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Nokia’s Tube ‘iPhone killer’. I’ll eat my hat if it’s anywhere NEAR an iPhone killer

I’ve been reading about Nokia’s Tube. The supposed iPhone killer.

It looks a bit like an iPhone, some accounts say.

Well I’ll eat my hat if Nokia pull it off.

I’ve been wanting them to do actually innovate for a while. I don’t mean hair-brained innovation. I mean smart thinking; modifications that I don’t know that I need. Proof that the handset developer teams aren’t sat on their arses drinking a little too much Nokia kool-aid.

Now and again people have an argument with me. A pitched battle. They think I’m mean to Nokia with my coverage here on SMS Text News.

(SMS Text News is the 7th most influential site on the planet for the term Nokia, by the way, according to Buzzlogic. Phoneboy, you’re above me, I think.)

I’m always clear that I think, on balance, Nokia products are excellent. My E90, when I’m not chucking it in the back of oversized limos, works very well. It’s reliable, good battery, good facilities and so on.

Likewise, the Nokia N95 — still very much a brilliant handset.

But with stupid, stupid flaws.

That the designers rectified in — what — version 20 or something of the device. It finally takes pictures quickly, for example. And, er, the GPS — well, it’s a bit better.

But if you’re a standard normob with no idea — or inclination — to wipe your phone and upgrade it, then stuff you. You’ve got the shit version. It still works — mind — it’s still usable. That’s what I sometimes miss when I’m ranting. The key point, although I’m frequently annoyed with the lack of innovation or silly development issues, the handsets still *work*.

So this Nokia Tube.

If it’s an N95 in a smaller, sexier shape, I will go nuts.

If it’s actually innovative, I’ll be delighted. If it’s upgradable in-line, so that the development team can easily make updates when the smart readers of SMS Text News suggest them, fantastic. (“Witness Apple releasing the iPhone — no multi text function. OK, you want multi text? Ok. It’s done. Upgrade. There.”)

If it actually shows some original thought. If you can get music on to it with one click, if you can share stuff easily, if you can add applications piece-of-piss-style, brilliant.

My viewpoint is, unfortunately, that it’ll be another fake-smile launch. Let’s look at applications. You can actually do a lot with your N95. Order flowers, live-stream with Jaiku, book a flight to Las Vegas with ShopQwik, use maps, stream video — man there are TONS of things you can do with add-on applications.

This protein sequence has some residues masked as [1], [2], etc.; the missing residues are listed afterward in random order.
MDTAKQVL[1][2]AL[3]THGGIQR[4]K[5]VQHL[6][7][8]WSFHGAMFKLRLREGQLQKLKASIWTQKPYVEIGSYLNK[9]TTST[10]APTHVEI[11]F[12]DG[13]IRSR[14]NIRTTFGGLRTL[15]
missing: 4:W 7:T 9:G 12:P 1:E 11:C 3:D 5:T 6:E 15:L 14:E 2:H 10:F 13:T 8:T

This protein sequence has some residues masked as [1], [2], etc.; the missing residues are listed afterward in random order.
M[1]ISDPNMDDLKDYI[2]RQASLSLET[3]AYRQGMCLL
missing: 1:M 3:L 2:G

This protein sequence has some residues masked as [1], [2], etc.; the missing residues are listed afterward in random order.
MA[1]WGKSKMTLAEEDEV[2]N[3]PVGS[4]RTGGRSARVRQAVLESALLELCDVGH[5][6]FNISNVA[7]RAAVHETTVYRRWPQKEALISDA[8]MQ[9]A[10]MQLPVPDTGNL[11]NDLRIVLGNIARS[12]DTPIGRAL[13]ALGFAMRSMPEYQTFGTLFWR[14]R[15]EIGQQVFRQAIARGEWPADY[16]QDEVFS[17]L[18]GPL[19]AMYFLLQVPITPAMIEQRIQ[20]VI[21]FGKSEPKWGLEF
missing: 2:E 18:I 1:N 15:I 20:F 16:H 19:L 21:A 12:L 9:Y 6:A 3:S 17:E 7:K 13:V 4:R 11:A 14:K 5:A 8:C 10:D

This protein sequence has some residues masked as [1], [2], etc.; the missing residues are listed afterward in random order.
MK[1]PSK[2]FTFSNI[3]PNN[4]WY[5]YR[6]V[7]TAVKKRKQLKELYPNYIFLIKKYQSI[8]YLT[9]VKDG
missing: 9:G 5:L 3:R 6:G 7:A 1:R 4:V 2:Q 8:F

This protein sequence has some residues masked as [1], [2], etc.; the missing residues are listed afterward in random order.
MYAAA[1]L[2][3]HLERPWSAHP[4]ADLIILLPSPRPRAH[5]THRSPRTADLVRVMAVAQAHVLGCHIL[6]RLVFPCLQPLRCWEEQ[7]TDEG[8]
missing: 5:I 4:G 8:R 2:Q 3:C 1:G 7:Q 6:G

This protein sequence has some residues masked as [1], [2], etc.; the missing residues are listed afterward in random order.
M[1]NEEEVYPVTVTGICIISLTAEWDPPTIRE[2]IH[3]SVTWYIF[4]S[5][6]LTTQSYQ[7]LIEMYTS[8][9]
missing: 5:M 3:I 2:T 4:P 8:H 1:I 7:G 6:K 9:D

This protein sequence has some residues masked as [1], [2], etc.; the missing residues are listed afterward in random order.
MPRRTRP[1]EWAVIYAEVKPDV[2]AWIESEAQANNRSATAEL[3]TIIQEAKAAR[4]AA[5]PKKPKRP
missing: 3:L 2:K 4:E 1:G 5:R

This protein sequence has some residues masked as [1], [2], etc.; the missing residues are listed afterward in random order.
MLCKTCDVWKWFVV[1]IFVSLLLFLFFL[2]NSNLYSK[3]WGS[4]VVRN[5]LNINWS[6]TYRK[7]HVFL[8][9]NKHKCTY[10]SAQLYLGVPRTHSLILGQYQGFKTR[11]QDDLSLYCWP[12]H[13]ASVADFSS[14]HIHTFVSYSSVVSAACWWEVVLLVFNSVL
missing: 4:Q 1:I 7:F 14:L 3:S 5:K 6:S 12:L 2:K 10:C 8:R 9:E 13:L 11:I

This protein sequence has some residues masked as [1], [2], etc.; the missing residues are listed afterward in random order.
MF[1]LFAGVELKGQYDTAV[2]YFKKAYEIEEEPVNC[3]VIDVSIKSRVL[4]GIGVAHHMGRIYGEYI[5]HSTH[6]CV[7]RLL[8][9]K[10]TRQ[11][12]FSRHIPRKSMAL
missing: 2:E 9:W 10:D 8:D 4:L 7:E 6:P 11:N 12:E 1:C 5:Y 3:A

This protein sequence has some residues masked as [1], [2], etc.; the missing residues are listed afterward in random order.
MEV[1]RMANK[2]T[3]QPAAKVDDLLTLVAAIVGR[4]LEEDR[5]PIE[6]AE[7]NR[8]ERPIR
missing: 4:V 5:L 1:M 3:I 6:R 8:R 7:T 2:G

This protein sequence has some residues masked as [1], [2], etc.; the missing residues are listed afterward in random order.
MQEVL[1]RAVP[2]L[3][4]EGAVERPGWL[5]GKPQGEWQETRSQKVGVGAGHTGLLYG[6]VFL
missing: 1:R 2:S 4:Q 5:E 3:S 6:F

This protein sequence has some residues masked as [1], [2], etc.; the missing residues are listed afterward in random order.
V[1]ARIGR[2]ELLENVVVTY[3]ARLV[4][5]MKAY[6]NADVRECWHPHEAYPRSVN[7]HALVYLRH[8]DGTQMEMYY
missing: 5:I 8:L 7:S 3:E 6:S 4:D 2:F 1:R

The problem I’ve got is that *I* can do this. James Whatley can do this. YOU, dear reader, can do this.

My mother can’t.

My friends COULD but can’t be bothered. It’s too sodding difficult. Too annoying.

Even Windows Mobile is rubbish with applications. Ever tried installing Opera Mini or Google Mail on a Windows Smartphone? You get presented with a horrific set of ‘UNARCHIVING JAR’ bollocks. Total rubbish that’s presented to the consumer.

Try installing an application on a Nokia that isn’t signed. Normobs get very nervous when they get stupid and scary INVALID CERTIFICATE errors.

Apple get this.

You don’t get this kind of bollocks on an iPhone. Click, click done. If you’ve ever unlocked your iPhone and installed one of the application installer services, you’ll note that installing an application on your iPhone is an absolute dream. Click, install, thank you, it’s ready to be used. No arsing around.

You can agree or disagree with Apple’s desktop itunes application strategy. But it works. Shortly I will be able to buy an application on iTunes and have it loaded on to my iPhone without even thinking.

I reckon my mother could install an application on her device this way. And you know what, she would. If she read about some £30 application that helps you track your pet’s health or something — something relevant to her — she’d go on to iTunes, buy it and expect it to work. What’s more, it *would*. When Apple finally release their applications store, just sit and watch the innovation.

When we’re talking iPhone killers, I wonder just how Nokia is planning on handling applications, music, video…

Perhaps the best policy is to sit back and shut up. Yes.

Sit back and wait. Look. Explore. Then eat my hat. I’m well prepared to be astounded by Nokia. Perhaps that’s good news.

Perhaps that’s why Nokia simply vomited out the Nokia N96 (nicer shaped N95, bit higher spec): They were busy working away on the Tube. Bring it on.

We’ll see. I’ll be it’s biggest cheerleader if there’s clear innovation.

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